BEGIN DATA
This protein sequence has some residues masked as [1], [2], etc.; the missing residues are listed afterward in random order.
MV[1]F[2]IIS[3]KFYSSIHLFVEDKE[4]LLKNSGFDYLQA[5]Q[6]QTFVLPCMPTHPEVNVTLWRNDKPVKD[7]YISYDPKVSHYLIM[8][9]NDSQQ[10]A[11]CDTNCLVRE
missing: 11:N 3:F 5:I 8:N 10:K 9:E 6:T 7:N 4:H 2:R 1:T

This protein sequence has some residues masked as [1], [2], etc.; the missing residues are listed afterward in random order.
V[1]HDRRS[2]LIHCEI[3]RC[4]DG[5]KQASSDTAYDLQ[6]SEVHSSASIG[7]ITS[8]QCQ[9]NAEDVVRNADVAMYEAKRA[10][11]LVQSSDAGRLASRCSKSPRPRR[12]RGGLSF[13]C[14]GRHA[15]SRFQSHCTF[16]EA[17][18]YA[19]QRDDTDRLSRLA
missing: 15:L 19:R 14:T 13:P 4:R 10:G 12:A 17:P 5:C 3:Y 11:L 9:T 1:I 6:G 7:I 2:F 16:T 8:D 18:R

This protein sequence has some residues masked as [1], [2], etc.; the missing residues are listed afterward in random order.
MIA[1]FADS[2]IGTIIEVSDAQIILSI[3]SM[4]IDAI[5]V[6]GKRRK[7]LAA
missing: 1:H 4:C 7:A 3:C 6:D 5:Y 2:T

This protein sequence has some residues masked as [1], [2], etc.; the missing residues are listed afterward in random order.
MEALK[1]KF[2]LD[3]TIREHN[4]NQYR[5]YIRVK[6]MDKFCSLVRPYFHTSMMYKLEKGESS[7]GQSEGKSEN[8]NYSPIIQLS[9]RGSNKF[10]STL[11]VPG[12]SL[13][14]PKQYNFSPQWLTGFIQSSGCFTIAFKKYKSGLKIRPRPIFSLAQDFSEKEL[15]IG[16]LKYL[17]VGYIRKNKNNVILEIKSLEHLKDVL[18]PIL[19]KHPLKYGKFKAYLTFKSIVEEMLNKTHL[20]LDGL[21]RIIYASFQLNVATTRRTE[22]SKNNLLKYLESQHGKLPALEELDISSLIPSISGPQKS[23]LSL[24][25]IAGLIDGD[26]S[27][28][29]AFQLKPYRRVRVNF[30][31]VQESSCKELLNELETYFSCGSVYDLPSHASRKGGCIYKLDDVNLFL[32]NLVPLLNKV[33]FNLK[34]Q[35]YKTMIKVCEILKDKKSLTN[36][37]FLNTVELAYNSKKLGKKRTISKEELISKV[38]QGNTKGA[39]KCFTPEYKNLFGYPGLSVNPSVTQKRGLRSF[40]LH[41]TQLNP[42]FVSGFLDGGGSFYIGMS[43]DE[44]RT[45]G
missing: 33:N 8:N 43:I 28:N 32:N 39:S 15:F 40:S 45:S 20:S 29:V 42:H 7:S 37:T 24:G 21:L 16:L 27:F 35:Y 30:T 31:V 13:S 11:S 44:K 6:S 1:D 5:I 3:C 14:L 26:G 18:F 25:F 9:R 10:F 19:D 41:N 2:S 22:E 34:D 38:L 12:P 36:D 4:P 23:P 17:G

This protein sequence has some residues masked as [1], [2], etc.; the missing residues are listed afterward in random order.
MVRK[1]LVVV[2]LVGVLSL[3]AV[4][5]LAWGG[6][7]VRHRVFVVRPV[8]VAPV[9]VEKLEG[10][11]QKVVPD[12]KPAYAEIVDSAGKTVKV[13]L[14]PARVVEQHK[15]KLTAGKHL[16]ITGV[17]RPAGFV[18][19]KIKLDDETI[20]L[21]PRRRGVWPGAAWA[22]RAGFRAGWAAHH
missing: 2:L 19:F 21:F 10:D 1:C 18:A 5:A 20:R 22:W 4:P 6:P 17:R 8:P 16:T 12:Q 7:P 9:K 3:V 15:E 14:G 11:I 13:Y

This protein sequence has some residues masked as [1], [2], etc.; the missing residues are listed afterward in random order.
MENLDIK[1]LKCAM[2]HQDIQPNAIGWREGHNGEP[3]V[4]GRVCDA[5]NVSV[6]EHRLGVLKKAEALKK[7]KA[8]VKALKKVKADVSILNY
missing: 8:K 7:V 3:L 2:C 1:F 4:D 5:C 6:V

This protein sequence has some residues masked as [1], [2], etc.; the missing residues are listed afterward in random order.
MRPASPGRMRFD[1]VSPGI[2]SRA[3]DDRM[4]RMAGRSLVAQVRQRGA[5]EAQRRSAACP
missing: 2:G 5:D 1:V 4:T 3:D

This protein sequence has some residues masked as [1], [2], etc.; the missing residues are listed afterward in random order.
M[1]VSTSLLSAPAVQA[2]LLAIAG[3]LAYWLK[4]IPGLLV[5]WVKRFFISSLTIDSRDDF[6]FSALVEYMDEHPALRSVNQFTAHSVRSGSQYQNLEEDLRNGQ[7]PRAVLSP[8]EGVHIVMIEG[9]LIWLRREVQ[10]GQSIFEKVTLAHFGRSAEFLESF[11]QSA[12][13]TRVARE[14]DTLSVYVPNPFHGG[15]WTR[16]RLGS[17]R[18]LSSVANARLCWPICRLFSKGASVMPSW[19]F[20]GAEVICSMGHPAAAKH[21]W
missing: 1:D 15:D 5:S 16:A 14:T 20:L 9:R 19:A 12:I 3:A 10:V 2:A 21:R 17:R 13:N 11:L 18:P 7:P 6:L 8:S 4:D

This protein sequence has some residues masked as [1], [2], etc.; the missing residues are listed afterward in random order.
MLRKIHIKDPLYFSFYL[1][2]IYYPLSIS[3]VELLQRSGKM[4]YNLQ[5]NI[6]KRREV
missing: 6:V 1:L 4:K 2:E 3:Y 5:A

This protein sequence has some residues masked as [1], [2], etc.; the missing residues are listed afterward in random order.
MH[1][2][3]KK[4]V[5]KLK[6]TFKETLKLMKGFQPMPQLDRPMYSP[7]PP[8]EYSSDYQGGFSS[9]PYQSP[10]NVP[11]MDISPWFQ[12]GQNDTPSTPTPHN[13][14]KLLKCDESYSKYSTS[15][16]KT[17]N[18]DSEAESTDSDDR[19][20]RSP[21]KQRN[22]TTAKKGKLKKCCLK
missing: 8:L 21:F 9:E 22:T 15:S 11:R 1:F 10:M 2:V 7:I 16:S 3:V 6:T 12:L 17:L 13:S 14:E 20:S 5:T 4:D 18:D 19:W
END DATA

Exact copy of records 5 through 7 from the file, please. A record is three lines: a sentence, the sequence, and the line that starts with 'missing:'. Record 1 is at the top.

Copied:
This protein sequence has some residues masked as [1], [2], etc.; the missing residues are listed afterward in random order.
MVRK[1]LVVV[2]LVGVLSL[3]AV[4][5]LAWGG[6][7]VRHRVFVVRPV[8]VAPV[9]VEKLEG[10][11]QKVVPD[12]KPAYAEIVDSAGKTVKV[13]L[14]PARVVEQHK[15]KLTAGKHL[16]ITGV[17]RPAGFV[18][19]KIKLDDETI[20]L[21]PRRRGVWPGAAWA[22]RAGFRAGWAAHH
missing: 2:L 19:F 21:F 10:D 1:C 18:A 5:A 20:R 22:W 4:P 6:P 17:R 8:P 16:T 12:Q 7:P 9:K 3:V 15:E 14:G 11:I 13:Y

This protein sequence has some residues masked as [1], [2], etc.; the missing residues are listed afterward in random order.
MENLDIK[1]LKCAM[2]HQDIQPNAIGWREGHNGEP[3]V[4]GRVCDA[5]NVSV[6]EHRLGVLKKAEALKK[7]KA[8]VKALKKVKADVSILNY
missing: 8:K 7:V 3:L 2:C 1:F 4:D 5:C 6:V

This protein sequence has some residues masked as [1], [2], etc.; the missing residues are listed afterward in random order.
MRPASPGRMRFD[1]VSPGI[2]SRA[3]DDRM[4]RMAGRSLVAQVRQRGA[5]EAQRRSAACP
missing: 2:G 5:D 1:V 4:T 3:D